Beware of false friends!


We all have had to face some “false friends” when it comes to learning a new language,  words that are often confused with a word in another language with a different meaning because the two words look or sound similar (and, sometimes, even exactly the same).

False friends exist for a number of reasons. For example, in some cases, the two words have similar origins but their meanings have deviated over time. In other cases, the words have completely different origins but, because pronunciations and spellings shift gradually, they have both ended up looking or sounding similar.

As you will see from looking at the table below, it is very easy to make some (even very embarrassing!) mistakes. It is, therefore, essential to take care when learning new vocabulary.

Der Chef chef boss/manager
Das Gymnasium/Gym gym grammar school
Die Fabrik fabric factory
spenden to spend to donate
winken to wink to wave
bekommen to become to receive/get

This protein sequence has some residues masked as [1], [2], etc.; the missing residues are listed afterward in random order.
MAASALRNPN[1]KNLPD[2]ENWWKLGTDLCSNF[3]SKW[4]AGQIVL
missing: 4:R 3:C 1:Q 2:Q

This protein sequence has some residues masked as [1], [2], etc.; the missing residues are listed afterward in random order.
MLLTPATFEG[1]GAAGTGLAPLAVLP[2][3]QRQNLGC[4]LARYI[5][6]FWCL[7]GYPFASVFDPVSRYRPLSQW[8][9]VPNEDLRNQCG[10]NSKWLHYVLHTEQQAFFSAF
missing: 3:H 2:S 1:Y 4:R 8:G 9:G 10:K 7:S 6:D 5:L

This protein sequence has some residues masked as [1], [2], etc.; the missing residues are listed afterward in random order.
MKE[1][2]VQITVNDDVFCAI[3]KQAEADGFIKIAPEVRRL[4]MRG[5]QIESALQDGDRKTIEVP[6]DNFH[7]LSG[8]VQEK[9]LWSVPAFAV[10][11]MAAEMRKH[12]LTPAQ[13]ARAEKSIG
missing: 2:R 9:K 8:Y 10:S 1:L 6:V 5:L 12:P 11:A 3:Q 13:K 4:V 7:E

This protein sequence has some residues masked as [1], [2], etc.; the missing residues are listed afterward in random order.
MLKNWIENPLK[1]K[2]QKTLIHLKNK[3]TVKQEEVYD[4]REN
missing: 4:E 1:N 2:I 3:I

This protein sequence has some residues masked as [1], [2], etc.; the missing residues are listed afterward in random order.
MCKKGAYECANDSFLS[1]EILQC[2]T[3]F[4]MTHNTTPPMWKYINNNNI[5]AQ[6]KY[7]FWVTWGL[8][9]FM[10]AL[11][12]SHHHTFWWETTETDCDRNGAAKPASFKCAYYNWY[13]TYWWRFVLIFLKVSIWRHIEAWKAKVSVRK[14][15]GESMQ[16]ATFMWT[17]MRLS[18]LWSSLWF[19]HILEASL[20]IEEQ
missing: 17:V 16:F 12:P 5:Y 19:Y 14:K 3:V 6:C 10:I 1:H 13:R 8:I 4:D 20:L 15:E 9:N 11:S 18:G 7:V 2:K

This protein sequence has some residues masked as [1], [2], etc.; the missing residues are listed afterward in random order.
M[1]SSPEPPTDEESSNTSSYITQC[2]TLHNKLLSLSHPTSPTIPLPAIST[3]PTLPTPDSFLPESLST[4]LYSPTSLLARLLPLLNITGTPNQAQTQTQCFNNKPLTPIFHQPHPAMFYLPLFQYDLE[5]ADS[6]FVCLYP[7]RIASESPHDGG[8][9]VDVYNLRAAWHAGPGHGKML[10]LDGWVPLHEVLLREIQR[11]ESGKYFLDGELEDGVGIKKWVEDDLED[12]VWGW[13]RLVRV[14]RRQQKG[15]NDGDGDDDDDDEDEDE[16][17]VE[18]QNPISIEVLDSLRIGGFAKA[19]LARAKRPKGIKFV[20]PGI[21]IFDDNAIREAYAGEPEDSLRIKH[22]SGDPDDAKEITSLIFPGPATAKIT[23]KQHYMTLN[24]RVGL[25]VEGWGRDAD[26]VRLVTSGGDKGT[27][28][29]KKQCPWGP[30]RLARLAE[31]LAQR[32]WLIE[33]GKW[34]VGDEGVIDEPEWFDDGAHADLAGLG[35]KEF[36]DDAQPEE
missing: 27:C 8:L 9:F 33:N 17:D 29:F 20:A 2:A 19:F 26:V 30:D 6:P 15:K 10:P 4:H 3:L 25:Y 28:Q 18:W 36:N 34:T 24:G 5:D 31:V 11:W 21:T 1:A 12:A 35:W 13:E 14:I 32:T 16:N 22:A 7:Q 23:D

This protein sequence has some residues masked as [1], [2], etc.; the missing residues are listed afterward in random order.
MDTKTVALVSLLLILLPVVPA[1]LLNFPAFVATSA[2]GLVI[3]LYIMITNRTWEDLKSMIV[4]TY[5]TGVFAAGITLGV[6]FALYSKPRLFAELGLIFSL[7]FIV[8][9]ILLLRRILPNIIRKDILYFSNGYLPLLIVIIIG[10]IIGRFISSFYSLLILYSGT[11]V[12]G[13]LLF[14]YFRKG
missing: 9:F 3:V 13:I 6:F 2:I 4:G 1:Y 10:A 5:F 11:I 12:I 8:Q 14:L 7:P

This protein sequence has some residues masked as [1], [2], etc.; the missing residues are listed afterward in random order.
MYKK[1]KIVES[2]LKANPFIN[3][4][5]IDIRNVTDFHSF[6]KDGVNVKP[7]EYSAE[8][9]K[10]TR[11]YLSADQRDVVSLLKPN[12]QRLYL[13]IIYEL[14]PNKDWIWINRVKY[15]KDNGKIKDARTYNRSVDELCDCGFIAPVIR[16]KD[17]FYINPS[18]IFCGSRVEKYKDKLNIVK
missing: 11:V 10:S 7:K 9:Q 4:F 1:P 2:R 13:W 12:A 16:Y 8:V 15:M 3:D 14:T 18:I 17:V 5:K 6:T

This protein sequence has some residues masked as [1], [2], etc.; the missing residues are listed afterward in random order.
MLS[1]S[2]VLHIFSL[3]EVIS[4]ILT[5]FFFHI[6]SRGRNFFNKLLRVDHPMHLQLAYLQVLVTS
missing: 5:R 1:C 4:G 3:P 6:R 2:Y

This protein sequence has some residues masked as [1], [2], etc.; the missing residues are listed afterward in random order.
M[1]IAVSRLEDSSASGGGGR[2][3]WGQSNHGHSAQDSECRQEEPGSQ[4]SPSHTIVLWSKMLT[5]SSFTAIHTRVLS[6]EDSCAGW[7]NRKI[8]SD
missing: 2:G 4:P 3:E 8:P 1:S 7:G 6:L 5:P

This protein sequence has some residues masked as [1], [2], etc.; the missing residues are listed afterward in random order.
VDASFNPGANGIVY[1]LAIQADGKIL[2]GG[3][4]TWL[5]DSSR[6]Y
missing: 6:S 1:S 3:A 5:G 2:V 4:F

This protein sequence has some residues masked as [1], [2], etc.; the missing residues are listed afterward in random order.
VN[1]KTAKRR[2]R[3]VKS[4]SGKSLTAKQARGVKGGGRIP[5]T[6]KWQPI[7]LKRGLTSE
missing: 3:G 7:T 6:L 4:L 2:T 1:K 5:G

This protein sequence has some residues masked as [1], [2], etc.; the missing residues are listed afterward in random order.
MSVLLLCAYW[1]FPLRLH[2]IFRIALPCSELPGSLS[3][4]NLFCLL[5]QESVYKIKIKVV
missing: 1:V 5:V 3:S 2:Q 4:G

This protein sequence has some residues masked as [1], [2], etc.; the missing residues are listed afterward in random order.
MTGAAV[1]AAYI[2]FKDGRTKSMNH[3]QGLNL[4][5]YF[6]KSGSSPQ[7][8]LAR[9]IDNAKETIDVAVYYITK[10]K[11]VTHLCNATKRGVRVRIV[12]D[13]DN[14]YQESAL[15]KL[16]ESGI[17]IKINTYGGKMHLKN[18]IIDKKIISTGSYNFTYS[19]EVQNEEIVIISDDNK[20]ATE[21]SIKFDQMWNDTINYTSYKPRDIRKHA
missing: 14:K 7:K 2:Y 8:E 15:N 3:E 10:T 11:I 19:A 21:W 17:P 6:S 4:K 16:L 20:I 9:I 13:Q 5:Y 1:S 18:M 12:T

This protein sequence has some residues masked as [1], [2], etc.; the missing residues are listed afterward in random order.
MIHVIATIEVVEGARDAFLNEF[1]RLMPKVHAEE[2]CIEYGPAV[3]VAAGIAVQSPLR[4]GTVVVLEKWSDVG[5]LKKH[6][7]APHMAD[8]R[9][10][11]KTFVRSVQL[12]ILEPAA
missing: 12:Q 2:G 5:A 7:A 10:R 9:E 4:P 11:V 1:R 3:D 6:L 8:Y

Die Kaution caution security deposit (for an apartment) or juridicial bail
Das Gift gift poison/toxin
Der Brand brand fire
Die Aktion action retail store with a sale / political demonstration
ropa rope clothes
librerĂ­a library book shop
chocar choke to strike / collide
codo code elbow
enviar envy to send
groserĂ­a grocery grossness
introducir introduce to insert
nudo nude knot
suceso success event
recordar record to remember
abusare abuse to take advantage of
affrontare affront to face
coda code tail, queue
estate estate summer
fatale fatal inevitable
gioco joke game
ginnasio gym grammar school
guardare guard look at
marrone maroon brown
stampa stamp press/print
bevel bevel order, command
bond bond association, federation
brink brink village square
damp damp vapor
file file traffic jam
fee fee fairy
long long lung
minder minder less, fewer
offer offer sacrifice
pop pop doll
 car  car  because (formal)
 chair  chair  flesh
 excité  excited  aroused
 grappe  grape  bunch
 location  location  rental
 money  money  loose change
 pain  pain  bread
 sale  sale  dirty
 sensible  sensible  sensitive
 slip  slip  underpants / men’s briefs





Written by Marta Guillén Martínez – Communication Trainee at the Terminology Coordination Unit of the European Parliament (Luxembourg). She holds a Degree in Advertising and Public Relations from the University of Alicante, Spain and she did her European Voluntary Service on communication and european youth mobility in Milan, Italy. She speaks Spanish, Catalan, English and Italian.